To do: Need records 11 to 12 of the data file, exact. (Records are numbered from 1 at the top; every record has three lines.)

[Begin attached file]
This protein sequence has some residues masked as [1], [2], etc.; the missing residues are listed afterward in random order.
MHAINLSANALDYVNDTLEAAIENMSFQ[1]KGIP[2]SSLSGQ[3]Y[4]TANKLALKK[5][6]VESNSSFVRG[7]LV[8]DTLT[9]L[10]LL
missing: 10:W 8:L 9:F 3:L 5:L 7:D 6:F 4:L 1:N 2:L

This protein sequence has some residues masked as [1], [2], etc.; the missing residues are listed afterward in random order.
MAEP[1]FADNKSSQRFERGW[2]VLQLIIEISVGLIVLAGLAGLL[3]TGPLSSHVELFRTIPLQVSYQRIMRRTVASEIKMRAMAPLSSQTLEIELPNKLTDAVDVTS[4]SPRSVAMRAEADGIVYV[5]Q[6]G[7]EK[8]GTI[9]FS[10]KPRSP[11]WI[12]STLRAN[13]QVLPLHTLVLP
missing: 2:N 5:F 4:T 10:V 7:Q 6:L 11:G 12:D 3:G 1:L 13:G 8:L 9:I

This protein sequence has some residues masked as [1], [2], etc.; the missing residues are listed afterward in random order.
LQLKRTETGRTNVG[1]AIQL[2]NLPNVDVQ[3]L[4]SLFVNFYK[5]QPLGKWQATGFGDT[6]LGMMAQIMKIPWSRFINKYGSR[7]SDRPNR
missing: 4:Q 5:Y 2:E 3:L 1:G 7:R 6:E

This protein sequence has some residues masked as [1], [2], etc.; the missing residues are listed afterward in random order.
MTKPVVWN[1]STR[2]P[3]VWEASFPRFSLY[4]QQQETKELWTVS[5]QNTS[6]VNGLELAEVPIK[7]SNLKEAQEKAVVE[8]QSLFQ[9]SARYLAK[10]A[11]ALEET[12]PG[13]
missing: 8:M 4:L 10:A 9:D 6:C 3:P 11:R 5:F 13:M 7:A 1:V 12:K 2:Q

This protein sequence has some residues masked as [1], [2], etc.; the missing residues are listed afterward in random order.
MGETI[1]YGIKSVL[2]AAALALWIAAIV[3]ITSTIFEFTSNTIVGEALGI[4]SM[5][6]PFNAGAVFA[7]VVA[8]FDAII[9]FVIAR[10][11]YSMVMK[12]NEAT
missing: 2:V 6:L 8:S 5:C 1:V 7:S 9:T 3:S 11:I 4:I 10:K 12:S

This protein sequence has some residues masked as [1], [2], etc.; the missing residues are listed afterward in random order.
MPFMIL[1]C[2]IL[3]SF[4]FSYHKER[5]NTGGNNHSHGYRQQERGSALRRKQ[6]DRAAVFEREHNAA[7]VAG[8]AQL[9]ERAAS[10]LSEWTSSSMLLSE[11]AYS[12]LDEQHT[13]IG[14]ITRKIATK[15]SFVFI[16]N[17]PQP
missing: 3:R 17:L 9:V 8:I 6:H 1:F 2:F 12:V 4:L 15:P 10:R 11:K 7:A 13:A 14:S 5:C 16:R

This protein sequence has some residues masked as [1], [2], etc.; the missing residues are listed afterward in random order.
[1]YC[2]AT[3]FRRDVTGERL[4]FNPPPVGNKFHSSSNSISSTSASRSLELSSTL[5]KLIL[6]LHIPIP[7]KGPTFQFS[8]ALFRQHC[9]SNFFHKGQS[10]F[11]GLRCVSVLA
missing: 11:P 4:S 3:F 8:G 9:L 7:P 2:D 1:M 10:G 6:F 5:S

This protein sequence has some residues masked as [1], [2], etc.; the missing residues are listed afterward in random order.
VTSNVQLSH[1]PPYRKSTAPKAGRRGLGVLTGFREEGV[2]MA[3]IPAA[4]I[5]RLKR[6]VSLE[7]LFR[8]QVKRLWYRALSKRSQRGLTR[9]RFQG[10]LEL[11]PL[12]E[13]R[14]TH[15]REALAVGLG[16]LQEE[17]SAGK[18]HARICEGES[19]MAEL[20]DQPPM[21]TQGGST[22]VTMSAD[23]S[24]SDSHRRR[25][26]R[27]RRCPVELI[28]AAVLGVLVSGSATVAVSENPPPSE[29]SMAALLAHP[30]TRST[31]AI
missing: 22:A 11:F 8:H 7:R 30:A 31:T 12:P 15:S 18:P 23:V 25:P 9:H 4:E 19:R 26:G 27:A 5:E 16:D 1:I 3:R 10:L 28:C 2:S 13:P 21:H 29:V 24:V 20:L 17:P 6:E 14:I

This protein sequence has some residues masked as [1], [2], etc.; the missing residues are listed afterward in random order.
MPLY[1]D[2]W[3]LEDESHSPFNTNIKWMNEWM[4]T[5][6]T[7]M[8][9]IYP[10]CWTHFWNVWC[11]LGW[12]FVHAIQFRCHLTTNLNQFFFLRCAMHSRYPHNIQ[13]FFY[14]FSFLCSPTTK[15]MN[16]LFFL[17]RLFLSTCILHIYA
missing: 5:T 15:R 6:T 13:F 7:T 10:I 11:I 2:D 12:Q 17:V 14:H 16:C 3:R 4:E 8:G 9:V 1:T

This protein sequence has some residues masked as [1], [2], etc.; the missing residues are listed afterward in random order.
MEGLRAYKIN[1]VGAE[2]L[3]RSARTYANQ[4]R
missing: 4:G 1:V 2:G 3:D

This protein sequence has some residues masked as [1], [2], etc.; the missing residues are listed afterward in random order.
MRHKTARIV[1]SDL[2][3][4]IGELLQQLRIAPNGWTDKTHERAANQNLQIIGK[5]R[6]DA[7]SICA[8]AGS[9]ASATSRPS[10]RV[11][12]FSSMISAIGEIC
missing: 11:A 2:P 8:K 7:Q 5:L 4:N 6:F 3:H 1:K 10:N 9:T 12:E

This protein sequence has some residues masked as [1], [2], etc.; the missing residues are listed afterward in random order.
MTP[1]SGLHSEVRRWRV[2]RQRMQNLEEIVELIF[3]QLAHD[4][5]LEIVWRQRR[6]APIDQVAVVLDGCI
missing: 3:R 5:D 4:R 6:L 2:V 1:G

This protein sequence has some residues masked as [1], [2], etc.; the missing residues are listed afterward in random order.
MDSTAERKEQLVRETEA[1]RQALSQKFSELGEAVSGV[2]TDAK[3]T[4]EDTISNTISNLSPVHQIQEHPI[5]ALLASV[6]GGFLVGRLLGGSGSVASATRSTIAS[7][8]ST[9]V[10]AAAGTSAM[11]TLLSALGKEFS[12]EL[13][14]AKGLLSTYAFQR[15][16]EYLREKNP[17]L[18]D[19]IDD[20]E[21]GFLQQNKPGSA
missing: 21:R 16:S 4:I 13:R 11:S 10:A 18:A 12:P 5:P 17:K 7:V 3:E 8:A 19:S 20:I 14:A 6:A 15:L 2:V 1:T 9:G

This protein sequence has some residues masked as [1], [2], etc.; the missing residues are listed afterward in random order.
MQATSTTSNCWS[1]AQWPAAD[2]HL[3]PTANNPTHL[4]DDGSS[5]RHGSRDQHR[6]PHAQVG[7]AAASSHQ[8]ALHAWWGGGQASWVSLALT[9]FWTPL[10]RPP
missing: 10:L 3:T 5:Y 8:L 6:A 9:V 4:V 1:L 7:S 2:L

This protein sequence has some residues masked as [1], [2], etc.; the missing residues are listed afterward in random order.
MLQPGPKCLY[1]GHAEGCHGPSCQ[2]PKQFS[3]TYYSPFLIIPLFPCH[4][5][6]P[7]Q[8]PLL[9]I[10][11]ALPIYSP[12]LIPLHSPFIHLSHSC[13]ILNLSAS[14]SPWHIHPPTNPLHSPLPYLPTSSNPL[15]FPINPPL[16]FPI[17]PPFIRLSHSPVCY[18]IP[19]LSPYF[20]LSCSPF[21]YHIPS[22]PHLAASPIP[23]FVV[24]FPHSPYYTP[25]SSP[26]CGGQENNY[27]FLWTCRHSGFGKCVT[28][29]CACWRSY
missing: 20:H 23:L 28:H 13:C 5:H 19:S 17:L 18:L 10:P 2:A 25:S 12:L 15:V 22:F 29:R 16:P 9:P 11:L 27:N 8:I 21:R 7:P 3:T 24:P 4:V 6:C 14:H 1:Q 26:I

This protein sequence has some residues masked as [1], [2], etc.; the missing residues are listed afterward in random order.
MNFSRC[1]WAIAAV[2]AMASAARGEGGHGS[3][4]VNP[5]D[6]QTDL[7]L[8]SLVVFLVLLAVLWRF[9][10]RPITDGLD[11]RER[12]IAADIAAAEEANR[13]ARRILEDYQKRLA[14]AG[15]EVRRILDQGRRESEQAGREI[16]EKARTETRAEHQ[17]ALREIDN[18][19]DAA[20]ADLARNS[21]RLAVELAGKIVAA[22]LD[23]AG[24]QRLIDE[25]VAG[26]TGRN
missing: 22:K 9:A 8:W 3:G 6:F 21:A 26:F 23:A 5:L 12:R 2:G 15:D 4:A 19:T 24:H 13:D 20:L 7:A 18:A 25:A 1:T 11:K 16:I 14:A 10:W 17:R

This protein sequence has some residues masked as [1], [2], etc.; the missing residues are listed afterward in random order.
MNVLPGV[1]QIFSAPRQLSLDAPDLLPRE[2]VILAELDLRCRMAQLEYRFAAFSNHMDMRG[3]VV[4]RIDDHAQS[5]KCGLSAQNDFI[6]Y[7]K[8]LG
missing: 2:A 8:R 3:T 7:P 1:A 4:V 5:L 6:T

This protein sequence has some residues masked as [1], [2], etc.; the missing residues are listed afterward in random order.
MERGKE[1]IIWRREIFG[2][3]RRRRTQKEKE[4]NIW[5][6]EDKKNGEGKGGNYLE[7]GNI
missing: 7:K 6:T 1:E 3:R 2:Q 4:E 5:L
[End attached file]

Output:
This protein sequence has some residues masked as [1], [2], etc.; the missing residues are listed afterward in random order.
MRHKTARIV[1]SDL[2][3][4]IGELLQQLRIAPNGWTDKTHERAANQNLQIIGK[5]R[6]DA[7]SICA[8]AGS[9]ASATSRPS[10]RV[11][12]FSSMISAIGEIC
missing: 11:A 2:P 8:K 7:Q 5:L 4:N 6:F 3:H 1:K 10:N 9:T 12:E

This protein sequence has some residues masked as [1], [2], etc.; the missing residues are listed afterward in random order.
MTP[1]SGLHSEVRRWRV[2]RQRMQNLEEIVELIF[3]QLAHD[4][5]LEIVWRQRR[6]APIDQVAVVLDGCI
missing: 3:R 5:D 4:R 6:L 2:V 1:G